Playing with ‘Variations on Mobility’, the four Creative Commissions teams in 2019-2020 have developed their projects along different trajectories traced by the unfolding movements of People, Objects, Texts and Ideas across times and spaces. As small groups composed of academics who have embraced art in their research practices, or artists working in collaboration with scholars across various disciplinary backgrounds, the Commissions engage different Theories and Methods of mobility, working with ethnographic, archival, historical, anthropological, geographical and creative methodologies. The following text and original images represent a short abstract realised by the team to help us follow the path of their creative work.

The Former State Project | Progress Post #3 On representing Yugoslavia: the case of Spomenik

The Former State Project: A Journey through Yugoslavia studies mobilities and the geo-humanities, the textual landscapes represented in a travel-guide and the project team update the form through a novel take on the travel-writing genre: a multi-media travel-guide about a place that is no longer. The project team (as stated in progress report #2 on the academic output from this project), were unable to trace the journey taken in a travel-book written prior to the formation of a socialist Yugoslavia. Yet while static we produced a paper to be published in Dialogues in Human Geography (co-author Carl Dahlman), and two creative outputs that were funded through this commission, with each artist receiving the funding to complete this work. The first creative output is a series of poems that will make up a collection called Spomenik, and the second creative output is a lyric video that considers mobility and text.

In a digital age, the former Yugoslavia holds a place in the imagination through the images that we are subjected to through social media. Mostly these are images of giant concrete monuments in various states of repair, and they fit the retro-futuristic aesthetic that we view the former state through. Simon Barraclough began to research these monuments and to engage with them, writing a series of poems, each involving a different process of looking at these objects and crafting words to describe them. Jack Wake-Walker then spent time experimenting with new technologies to make a film using the words from one poem to reflect upon the movement of words, with the film itself resembling a virtual Spomenik experience in a landscape that is void – perhaps getting at precisely the issue at hand, this landscape is more than representational, and there is a lived landscape of the former Yugoslavia as we explored in progress report #1 and progress report #2.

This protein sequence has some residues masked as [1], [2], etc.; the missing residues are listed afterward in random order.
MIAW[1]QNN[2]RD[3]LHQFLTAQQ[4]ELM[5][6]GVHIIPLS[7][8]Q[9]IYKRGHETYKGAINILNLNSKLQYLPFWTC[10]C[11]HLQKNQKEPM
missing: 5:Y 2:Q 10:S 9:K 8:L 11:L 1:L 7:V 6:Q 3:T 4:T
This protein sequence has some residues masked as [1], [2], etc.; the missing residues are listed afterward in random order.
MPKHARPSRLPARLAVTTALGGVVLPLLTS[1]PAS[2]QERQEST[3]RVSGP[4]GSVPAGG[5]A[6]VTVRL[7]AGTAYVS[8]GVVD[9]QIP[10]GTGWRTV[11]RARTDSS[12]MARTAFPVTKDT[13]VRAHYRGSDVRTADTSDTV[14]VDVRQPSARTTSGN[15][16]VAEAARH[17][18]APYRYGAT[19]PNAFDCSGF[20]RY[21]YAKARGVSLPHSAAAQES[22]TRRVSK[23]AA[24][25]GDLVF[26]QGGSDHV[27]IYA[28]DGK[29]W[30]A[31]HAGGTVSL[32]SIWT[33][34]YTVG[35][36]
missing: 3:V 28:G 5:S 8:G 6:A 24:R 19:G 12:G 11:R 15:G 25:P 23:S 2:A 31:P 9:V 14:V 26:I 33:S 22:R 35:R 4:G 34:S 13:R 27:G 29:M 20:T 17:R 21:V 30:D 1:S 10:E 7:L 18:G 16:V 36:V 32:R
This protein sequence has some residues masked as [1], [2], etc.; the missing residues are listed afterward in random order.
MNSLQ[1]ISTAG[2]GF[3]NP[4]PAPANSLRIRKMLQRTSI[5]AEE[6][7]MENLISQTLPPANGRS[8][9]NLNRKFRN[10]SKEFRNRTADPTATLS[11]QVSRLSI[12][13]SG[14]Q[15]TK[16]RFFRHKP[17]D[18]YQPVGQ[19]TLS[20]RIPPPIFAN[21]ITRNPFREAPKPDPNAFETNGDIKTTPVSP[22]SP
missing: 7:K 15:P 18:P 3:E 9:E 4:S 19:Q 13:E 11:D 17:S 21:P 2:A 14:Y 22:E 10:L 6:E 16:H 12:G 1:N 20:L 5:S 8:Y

Spomenik I: Ink Poems

Spomenik II: Found Poem

Spomenik III: Eyebombs

Spomenik IV: Clickbait

Spomenik V: Mostar Random


Spomenik III: Eyebombs (Lyric Video)


This final progress report marks the end of this stage of The Former State Project which could be considered the remote, distant, static stage prior to the embodied, present, and mobile stage that will take place in early 2022 when the project team finally trace the journey made by Rebecca West in Black Lamb and Grey Falcon – now, however, we do so with a greater understanding of what is at stake in such travel writing about the Balkans, which is the imperialism of the geographical imagination as represented in travel writing on this region. These concerns are explored in the first academic output from this project co-authored with Carl Dahlman which focuses on a contested riverscape between Serbia and Croatia. It is called, ‘Montage space: borderlands, micronations, terra nullius, and the imperialism of the geographical imagination’ and is forthcoming in the journal, Dialogues in Human Geography.

James Riding, March 2021